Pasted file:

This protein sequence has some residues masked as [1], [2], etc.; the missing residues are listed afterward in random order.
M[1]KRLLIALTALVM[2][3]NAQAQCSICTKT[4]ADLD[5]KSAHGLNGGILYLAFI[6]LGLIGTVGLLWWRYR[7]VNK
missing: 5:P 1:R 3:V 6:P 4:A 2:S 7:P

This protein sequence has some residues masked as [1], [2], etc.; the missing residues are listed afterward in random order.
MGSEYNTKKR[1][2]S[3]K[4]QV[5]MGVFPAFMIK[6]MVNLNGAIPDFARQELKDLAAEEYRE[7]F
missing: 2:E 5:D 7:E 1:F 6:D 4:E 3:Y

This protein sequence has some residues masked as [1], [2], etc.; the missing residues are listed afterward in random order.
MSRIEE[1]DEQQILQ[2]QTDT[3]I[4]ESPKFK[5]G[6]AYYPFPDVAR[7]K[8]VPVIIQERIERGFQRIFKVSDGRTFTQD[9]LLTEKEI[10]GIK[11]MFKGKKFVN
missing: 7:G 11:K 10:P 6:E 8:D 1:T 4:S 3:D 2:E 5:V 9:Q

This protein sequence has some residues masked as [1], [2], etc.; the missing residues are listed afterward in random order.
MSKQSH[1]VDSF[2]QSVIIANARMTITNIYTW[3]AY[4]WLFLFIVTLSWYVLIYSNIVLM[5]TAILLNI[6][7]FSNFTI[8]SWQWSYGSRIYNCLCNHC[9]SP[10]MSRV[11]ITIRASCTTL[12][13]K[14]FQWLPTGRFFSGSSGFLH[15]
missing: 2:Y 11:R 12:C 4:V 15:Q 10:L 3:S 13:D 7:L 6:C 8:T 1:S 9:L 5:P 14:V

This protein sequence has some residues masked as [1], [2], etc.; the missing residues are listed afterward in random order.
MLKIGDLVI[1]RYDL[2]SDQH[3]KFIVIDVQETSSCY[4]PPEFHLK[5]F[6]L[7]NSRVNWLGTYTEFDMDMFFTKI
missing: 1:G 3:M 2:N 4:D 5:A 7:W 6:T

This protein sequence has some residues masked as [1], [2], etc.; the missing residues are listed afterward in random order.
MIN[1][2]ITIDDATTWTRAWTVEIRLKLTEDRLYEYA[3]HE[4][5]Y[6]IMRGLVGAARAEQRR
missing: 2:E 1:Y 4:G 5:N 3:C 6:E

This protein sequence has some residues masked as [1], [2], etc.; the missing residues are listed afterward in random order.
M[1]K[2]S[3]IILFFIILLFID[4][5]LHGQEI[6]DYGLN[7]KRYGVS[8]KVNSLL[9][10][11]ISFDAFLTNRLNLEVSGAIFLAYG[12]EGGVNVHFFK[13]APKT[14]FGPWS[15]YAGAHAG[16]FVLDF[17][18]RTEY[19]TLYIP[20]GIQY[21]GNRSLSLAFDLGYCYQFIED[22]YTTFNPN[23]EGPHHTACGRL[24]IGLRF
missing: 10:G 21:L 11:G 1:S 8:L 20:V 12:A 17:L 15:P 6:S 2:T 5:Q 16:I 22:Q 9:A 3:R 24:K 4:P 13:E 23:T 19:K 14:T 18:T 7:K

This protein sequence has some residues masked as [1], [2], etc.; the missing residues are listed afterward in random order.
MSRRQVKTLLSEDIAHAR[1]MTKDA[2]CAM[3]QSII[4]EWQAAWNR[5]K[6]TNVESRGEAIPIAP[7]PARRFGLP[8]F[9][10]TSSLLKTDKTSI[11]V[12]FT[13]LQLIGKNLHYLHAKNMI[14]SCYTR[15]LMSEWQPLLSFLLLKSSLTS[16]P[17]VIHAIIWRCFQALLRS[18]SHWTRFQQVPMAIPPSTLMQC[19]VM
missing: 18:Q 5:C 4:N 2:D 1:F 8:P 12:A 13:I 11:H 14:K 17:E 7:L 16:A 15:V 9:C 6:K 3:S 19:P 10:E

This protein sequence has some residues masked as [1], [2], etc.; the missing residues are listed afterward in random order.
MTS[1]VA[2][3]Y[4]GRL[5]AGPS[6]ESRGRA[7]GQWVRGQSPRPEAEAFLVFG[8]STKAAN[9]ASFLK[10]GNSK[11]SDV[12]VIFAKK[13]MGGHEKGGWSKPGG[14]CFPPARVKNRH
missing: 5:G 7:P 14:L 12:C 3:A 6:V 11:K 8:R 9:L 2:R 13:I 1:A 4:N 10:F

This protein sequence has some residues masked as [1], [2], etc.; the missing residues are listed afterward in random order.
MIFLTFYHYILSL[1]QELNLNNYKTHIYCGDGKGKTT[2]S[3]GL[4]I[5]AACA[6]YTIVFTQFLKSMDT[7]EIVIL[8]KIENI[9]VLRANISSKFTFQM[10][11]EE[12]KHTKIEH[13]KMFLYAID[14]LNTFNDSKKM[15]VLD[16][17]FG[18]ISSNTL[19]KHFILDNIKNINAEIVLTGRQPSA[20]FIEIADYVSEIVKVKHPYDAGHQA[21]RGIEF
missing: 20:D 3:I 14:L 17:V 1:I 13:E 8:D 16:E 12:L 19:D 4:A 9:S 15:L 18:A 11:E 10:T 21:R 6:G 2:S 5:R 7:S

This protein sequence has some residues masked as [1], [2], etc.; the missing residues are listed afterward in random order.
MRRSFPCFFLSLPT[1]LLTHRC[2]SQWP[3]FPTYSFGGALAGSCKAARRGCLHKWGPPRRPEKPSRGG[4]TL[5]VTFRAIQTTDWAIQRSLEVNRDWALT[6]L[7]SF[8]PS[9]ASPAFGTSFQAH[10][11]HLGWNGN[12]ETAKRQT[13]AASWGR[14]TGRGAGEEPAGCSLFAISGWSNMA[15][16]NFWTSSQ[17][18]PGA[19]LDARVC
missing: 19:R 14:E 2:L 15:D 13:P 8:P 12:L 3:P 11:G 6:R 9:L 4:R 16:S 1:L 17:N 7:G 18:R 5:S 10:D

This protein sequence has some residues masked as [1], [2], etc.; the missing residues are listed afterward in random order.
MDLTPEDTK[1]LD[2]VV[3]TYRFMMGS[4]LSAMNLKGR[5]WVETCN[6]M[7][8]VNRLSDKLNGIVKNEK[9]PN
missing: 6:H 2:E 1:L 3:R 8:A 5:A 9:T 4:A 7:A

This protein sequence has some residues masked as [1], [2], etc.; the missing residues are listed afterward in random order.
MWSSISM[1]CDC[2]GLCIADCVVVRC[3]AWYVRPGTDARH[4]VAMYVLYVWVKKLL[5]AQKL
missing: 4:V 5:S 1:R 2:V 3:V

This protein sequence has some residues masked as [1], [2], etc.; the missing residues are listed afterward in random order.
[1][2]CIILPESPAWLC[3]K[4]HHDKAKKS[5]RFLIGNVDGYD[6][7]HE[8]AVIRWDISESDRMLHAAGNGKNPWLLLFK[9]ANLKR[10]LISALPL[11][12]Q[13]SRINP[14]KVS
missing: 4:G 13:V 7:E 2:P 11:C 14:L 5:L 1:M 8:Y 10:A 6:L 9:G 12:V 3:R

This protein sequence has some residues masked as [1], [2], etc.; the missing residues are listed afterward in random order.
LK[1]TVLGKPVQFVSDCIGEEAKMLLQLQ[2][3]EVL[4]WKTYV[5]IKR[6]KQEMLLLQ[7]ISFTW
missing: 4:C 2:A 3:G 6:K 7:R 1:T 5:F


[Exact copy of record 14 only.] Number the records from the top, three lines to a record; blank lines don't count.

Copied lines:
This protein sequence has some residues masked as [1], [2], etc.; the missing residues are listed afterward in random order.
[1][2]CIILPESPAWLC[3]K[4]HHDKAKKS[5]RFLIGNVDGYD[6][7]HE[8]AVIRWDISESDRMLHAAGNGKNPWLLLFK[9]ANLKR[10]LISALPL[11][12]Q[13]SRINP[14]KVS
missing: 4:G 13:V 7:E 2:P 11:C 14:L 5:L 1:M 8:Y 10:A 6:L 9:G 12:V 3:R